The sky breaks open and rain pours down, providing the survivors much-needed water in their rafts.

Faith mostly is absent from the rest of the film. 

zamperini billygraham425Louis Zamperini speaking at a Billy Graham crusade in San Francisco in 1958. (Billy Graham Evangelistic Association Photo)“After years of severe post-traumatic stress, Louie made good on his promise to serve God, a decision he credited with saving his life,” one slide at the end of the film says. “Motivated by his faith, Louie came to see that the way forward was not revenge, but forgiveness.”

Christian media critic Ted Baehr already blasted the film. “Unbroken is one of the best books ever written,” he wrote in a review. “The great story is that he got out of his anger problem (with PTSD) by coming to Christ.”

The film spends several scenes depicting the abuse Zamperini experienced at the hands of a Japanese soldier nicknamed “The Bird.” In the book, Hillenbrand writes Zamperini forgives “The Bird” and tries—unsuccessfully—to reach out to him. The end of the film, however, says Zamperini “made peace” with his captors.

unbroken beam425Louis Zamperini was able to forgive his captors for the brutality he suffered. (Universal Studios Photo)“He returned to Japan, where he found and made peace with his former captors,” a slide at the end says. “Only the Bird refused to meet with him.”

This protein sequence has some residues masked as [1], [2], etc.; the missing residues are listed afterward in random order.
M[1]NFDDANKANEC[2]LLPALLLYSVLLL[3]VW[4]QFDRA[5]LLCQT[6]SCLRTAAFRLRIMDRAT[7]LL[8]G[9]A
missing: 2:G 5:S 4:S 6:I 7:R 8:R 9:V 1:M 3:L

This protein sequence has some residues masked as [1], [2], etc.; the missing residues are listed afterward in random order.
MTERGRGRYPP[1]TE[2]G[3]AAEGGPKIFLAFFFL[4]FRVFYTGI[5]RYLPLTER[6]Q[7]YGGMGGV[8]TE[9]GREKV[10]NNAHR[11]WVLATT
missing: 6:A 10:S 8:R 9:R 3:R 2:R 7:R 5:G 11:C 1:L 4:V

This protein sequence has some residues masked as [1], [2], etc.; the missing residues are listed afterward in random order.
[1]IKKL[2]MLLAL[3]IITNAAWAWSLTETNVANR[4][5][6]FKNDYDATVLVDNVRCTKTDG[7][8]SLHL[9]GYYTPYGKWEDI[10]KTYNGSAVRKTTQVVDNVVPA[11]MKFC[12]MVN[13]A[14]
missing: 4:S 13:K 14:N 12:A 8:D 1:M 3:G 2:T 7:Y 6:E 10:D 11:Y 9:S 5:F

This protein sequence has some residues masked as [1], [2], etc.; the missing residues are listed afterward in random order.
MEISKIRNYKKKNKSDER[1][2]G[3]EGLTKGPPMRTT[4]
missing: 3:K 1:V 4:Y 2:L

For some, saying Zamperini “made peace” instead of “forgave” may not be enough.

“To me, the most amazing part of his story is not just surviving the incomprehensible beatings in the Japanese internment camp, or being adrift at sea for over 47 days,” California pastor Greg Laurie told The Christian Post. “It was the fact that Louie was able, because of his conversion and newfound Christian faith, to go back to Japan to the very guards who mistreated him and forgive them, as well as tell them about Jesus Christ.”

Forgiveness is a central theme in another popular Christian World War II epic, The Hiding Place. Dutch Christian Corrie Ten Boom was sent to a concentration camp for her role in hiding Jews from the Nazis. After her release, one of the camp guards approached her for forgiveness.

“I had never known God’s love so intensely as I did then,” she wrote in the book, which later became a film.

unbroken book200Zamperini’s conversion takes up the last 30 pages of the book on which the film is based.Not everyone expects Unbroken to include much on Zamperini’s faith, certainly not on the level of The Hiding Place. It would be difficult for a film to include the conversion narrative without feeling like it was tacked on at the end, said Patton Dodd, editor of OnFaith, who has read the book but not yet seen the movie.

“I can think of all sorts of good reasons a filmmaker would not know how to make sense of the faith content in that book, because it’s really very internal. There isn’t much action, even in the Billy Graham scenes (compared to the rest of the book), and Billy gets all the best lines,” Dodd said. “That makes for tough choices related to visual storytelling.”

A 137-minute film never will be able to include all the details included in a 400-page book. Zamperini’s conversion takes up the last 30 pages of the book; Jolie ends the film in the same way—even though many Christians would see it as where a person’s life begins. Either way, a story eventually has to end.

Perhaps Zamperini simply was grateful someone like Jolie would elevate his story and bring it to the main screen. Some reports suggest Universal Pictures held the movie rights to Zamperini’s life story more than 50 years.

Before Zamperini’s death, Jolie showed him rough cuts of the film. From all accounts, he had no complaints.

“I made a new friend—Angelina Jolie,” Zamperini said. “The gal really loves me.”